THE BLOG
03/28/2016 10:24 am ET Updated Dec 06, 2017

Do You Know What Your Child Does in School All Day? 8 Ways to Find Out

Every morning we send our kids off for six or more hours at their school but do we really know what's going on? We see progress reports, grades, and an occasional email, but what are they learning and achieving? How are they socializing? How do they handle difficult situations?

8 Essential Ways to Learn What Your Child Does in School All Day

1. Visit the school. Depending on the school's policy and the grade of your child you may be able to visit the school during the day now and then. Some schools invite parents to have lunch with the kids where you can meet their friends (or lack of them), watch them at recess, and see their disposition.

2. Visit the school on nights planned for parent conferences. Don't only meet with the teacher, but wander the halls. Notice the art work, the bulletin board displays, and notice the displays in the classroom.

3. Later on, ask your child questions about what you saw and the people you met to show your interest and learn even more.

4. Come after school and have your child show you around (with the school's permission). Get their points of view on what you see and the people you meet. Have them introduce you to their teachers and even the principal.

5. Drive your child to school once in a while if they take the bus. It's a great opportunity to have conversation about the day ahead. Don't be judgmental or instructional, just have casual conversation about how the day goes. What happens when they arrive? Are their routines that they follow? Who do they sit next to? When is recess? Do they like visiting during lunch?

6. Drive your child home from school once in a while for a break from the bus. Once again, there's a chance for conversation about how the day proceeded. Don't be in a rush. Stop for a snack and spend some one on one time getting to know their likes and dislikes about their day.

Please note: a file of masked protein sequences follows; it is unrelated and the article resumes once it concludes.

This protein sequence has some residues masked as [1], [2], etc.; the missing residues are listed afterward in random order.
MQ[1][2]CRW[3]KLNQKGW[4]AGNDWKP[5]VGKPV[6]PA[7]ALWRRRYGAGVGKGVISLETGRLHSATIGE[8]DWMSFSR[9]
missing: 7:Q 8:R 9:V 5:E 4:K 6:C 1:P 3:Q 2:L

7. When driving together, remove all distractions from the kids and from you. Put the back packs aside and turn off technology (especially yours) and use this time together to really listen to your child.

8. Ask questions that encourage your child to share with you - not, "How was your day?" but "Tell me three things that seemed really good that happened at school today" or "What two things are you looking forward to tomorrow?"

As you learn about your children's school environment, always focus on what's going on inside your child, not only the externals. What are their points of view? What are their opinions? What are their critiques of the school? How do they think they might learn more effectively?

Try not to judge or close the discussion by disagreeing. Instead, ask for more detail and show you appreciate all they are thinking about. Discuss their feelings about friends and teachers without false reassurance. Just listen!

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Laurie Hollman, Ph.D., is a psychoanalyst with a recent book, Unlocking Parental Intelligence: Finding Meaning in Your Child's Behavior, found on Amazon, Barnes & Noble, Familius and wherever books are sold.